The latest travel news, interviews, traveller reviews, inspiration & advice on cycling and walking holidays in the UK and Europe..
Return to Blog Home >>
You may well believe it would be hard to stay sustainable whilst on holiday, but it might be easier than you think! We have put together 5 easy tips on how to be more sustainable when travelling and whilst out on your walking or cycling trips. Read on to find out more.
1. Be conscious of litter along the route
In an ideal world, we wouldn’t see any litter lining our walking trails, but unfortunately this just isn’t the case and often people throw food wrappers on the ground or leave there takeaway coffee cups along the way. So, if you see something, don’t just walk past it, pick it up. Let’s do our bit and make sure there’s nothing lying around that could damage the environment or the habitats of surrounding wildlife.
2. Drink from a reusable water bottle and other reusable items where possible
While this may not be anything new, it’s always good to remember your reusable water bottle. There are many great ones out there, that can keep your water nice and cold until you get thirsty! Also, if you are bringing food out with you, make sure to bring it in a reusable lunch box with reusable cutlery...every little helps!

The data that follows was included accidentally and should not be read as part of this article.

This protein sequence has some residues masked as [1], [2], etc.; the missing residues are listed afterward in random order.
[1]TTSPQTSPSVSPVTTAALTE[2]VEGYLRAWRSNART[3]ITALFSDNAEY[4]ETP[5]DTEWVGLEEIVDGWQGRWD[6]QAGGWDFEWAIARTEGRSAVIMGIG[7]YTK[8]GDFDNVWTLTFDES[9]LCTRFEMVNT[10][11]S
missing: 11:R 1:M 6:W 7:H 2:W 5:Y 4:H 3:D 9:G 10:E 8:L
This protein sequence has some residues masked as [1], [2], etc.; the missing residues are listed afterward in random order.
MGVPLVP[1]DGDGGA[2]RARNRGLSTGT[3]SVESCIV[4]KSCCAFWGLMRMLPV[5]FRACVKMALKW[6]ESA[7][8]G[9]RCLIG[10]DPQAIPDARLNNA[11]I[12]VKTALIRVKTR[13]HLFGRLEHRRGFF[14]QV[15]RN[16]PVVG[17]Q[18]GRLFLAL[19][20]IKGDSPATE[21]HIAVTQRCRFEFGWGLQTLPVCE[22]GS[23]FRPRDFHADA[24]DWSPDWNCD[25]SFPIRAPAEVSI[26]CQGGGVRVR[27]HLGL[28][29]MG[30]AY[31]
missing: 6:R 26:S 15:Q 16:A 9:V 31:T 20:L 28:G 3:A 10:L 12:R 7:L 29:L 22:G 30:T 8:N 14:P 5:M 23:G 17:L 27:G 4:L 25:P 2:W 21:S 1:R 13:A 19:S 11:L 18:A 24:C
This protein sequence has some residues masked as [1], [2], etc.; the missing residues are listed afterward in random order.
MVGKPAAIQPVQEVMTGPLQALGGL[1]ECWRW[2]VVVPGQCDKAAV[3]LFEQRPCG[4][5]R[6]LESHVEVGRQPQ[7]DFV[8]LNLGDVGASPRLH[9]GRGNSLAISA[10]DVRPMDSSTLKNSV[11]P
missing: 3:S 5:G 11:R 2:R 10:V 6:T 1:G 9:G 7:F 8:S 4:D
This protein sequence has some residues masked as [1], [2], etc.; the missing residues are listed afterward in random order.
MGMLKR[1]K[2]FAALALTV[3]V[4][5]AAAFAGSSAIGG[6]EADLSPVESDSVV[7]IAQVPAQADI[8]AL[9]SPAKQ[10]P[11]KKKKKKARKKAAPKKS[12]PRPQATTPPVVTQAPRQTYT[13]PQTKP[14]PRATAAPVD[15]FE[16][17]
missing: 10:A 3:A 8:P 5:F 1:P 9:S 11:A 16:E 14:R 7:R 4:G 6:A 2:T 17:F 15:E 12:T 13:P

3. Use biodegradable and eco-friendly products
There are so many products around now that are much kinder to the environment in the ways that they are produced and the way that they can be disposed of. Some examples are bamboo toothbrushes, green cosmetics using renewable raw materials and ethically sourced and sustainable clothing, to name just a few. Why not swap out a few of your every day essentials before your next trip?
4. Eat locally
When you are staying in various towns and villages along the way, try either buying fresh from local markets if you are cooking for yourself or eating in restaurants using ingredients sourced from local suppliers so they have not had to travel far to get to your plate. This way you will be feeding back into the local community and helping boost their economy by keeping smaller companies in business…win-win!